As Pew noted, white evangelical Protestants are still mostly opposed - with 59 percent opposing marriage rights for same-sex couples.
SCOTUS cited the Obergefell ruling in it s decision. The state Department of Health said it will take information from same-sex couples who want to amend a birth certificate, but was waiting on guidance from the state's high court.
Still, the overall findings show just how far and quickly public opinion has swayed in favor of marriage equality - a trend cemented by the Supreme Court's 2015 ruling legalizing same-sex marriages nationwide.
For the first time in the Pew Research Center's polling, a majority of Republicans no longer oppose same-sex marriage.
As reported in USA Today, The Supreme Court on Monday struck down an anti-LGBTQ Arkansas law that treated same-sex couples differently than opposite-sex couples on their children's birth certificates, over the dissent of three conservative justices.
Support for same-sex marriage is increasing in the USA, especially among Americans traditionally opposed to allowing gays and lesbians to marry legally, according to a new study. Instead, the State insists, a birth certificate is simply a device for recording biological parentage - regardless of whether the child's parents are married.
In the meantime, the court struck down an Arkansas law that prevented some same-sex partners from having their names on their child's birth certificate, and made a decision to hear an appeal of a case that will determine whether a Colorado baker had the right to deny service to a gay couple on religious grounds.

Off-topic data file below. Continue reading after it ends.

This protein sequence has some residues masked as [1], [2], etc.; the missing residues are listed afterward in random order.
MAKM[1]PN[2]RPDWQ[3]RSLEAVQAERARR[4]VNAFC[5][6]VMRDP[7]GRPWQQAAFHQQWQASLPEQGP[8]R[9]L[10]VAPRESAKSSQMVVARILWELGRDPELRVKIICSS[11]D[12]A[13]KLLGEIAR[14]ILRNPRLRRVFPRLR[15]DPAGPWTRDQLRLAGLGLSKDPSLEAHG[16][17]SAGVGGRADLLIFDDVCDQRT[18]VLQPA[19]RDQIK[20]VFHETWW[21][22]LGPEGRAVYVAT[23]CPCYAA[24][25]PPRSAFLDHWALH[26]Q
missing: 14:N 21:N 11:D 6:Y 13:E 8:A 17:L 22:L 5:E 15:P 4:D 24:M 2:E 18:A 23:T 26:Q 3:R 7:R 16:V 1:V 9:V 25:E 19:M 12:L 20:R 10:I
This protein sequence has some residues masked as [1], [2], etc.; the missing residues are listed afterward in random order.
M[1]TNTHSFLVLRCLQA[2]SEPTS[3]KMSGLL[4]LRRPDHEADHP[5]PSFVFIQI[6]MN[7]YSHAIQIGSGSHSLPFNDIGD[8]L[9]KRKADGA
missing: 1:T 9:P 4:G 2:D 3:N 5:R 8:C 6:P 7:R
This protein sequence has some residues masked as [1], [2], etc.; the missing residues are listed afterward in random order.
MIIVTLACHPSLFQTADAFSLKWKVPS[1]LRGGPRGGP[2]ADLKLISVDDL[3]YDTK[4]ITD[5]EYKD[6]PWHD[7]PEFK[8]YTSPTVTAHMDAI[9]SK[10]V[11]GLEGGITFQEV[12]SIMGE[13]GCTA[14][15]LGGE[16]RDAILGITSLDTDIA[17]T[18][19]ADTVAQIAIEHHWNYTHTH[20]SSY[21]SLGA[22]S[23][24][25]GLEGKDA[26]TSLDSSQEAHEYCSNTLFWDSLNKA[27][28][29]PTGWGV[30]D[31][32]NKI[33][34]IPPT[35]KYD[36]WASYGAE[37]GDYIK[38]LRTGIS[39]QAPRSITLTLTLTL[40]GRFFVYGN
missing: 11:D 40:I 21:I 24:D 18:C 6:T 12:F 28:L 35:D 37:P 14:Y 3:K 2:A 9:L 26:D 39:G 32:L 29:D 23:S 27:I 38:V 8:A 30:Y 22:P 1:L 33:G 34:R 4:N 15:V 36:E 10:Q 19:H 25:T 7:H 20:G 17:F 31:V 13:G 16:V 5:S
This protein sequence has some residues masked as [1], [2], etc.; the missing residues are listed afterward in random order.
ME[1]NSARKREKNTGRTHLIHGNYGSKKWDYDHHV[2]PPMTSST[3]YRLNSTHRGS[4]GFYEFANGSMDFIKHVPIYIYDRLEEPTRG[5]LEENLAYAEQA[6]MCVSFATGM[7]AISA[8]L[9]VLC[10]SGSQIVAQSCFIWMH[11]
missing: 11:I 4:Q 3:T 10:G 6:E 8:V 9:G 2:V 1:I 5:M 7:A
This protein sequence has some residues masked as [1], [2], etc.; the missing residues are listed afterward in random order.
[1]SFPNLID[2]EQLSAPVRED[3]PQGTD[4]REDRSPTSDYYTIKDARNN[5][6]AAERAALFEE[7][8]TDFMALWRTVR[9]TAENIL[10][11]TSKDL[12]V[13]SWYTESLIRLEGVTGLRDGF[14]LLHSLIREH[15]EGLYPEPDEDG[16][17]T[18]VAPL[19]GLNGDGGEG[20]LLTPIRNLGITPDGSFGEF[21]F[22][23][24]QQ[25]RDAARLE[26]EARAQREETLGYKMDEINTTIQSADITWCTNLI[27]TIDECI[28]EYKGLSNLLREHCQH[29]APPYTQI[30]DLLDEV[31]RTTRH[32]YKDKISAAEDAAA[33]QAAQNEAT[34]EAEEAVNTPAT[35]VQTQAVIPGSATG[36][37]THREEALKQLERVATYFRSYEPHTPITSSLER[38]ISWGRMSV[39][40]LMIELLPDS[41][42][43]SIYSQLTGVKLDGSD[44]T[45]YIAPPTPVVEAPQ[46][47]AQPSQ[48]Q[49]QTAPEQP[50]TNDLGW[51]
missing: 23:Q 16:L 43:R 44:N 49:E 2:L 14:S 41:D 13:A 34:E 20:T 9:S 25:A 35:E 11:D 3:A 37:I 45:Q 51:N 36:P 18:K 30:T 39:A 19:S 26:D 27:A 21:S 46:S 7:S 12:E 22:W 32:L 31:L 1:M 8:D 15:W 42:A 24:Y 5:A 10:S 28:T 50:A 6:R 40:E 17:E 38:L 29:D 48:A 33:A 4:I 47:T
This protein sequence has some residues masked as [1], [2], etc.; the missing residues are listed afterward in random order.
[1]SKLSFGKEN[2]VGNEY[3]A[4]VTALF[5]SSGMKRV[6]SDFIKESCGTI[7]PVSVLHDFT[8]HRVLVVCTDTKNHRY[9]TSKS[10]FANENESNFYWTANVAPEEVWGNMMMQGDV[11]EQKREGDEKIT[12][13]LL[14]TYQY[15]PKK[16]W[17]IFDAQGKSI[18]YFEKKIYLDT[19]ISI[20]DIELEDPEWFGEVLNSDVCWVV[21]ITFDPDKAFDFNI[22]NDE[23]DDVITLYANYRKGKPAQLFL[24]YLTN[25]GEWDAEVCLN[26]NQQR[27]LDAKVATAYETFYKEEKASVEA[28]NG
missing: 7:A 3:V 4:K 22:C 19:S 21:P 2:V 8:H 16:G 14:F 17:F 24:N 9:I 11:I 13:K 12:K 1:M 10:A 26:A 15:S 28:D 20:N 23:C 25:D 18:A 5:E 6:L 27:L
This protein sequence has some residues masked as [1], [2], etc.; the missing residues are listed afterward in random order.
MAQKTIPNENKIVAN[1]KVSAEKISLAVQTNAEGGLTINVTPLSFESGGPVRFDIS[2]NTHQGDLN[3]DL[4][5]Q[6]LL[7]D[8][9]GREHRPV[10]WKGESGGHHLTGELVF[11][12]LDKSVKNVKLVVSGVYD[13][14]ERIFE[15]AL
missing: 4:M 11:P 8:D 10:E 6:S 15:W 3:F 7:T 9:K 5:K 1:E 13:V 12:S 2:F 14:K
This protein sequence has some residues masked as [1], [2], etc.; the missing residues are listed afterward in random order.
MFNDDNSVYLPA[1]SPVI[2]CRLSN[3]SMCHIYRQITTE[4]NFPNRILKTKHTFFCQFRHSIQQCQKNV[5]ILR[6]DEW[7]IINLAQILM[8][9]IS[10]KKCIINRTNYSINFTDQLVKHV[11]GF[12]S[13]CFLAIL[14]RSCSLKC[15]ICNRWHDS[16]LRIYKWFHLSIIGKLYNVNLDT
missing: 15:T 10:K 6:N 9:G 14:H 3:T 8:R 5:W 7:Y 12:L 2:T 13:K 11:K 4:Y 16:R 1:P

"Echoing the court below, the State defends its birth certificate law on the ground that being named on a child's birth certificate is not a benefit that attends marriage".
The Arkansas Supreme Court ruled against the women, saying that "it does not violate equal protection to acknowledge basic biological truths". "The statute in question establishes a set of rules created to ensure that the biological parents of a child are listed on the child's birth certificate".
When Leigh Jacobs gave birth to the couple's son in 2015, the couple was issued a birth certificate naming only Leigh as a parent despite listing both parents on the application. It's important to note that Justices Clarence Thomas, Samuel Alito and Neil Gorsuch dissented. It was also an outlier; every other state that had considered this question got it right and ruled in favor of treating LGBT families equally.
The case was brought by two married same-sex couples who conceived through artificial insemination.
The case is Pavan v. Nathaniel Smith.
In a statement, Arkansas Attorney General Leslie Rutledge also criticized the court's overturning of the law "without briefing or argument on the merits".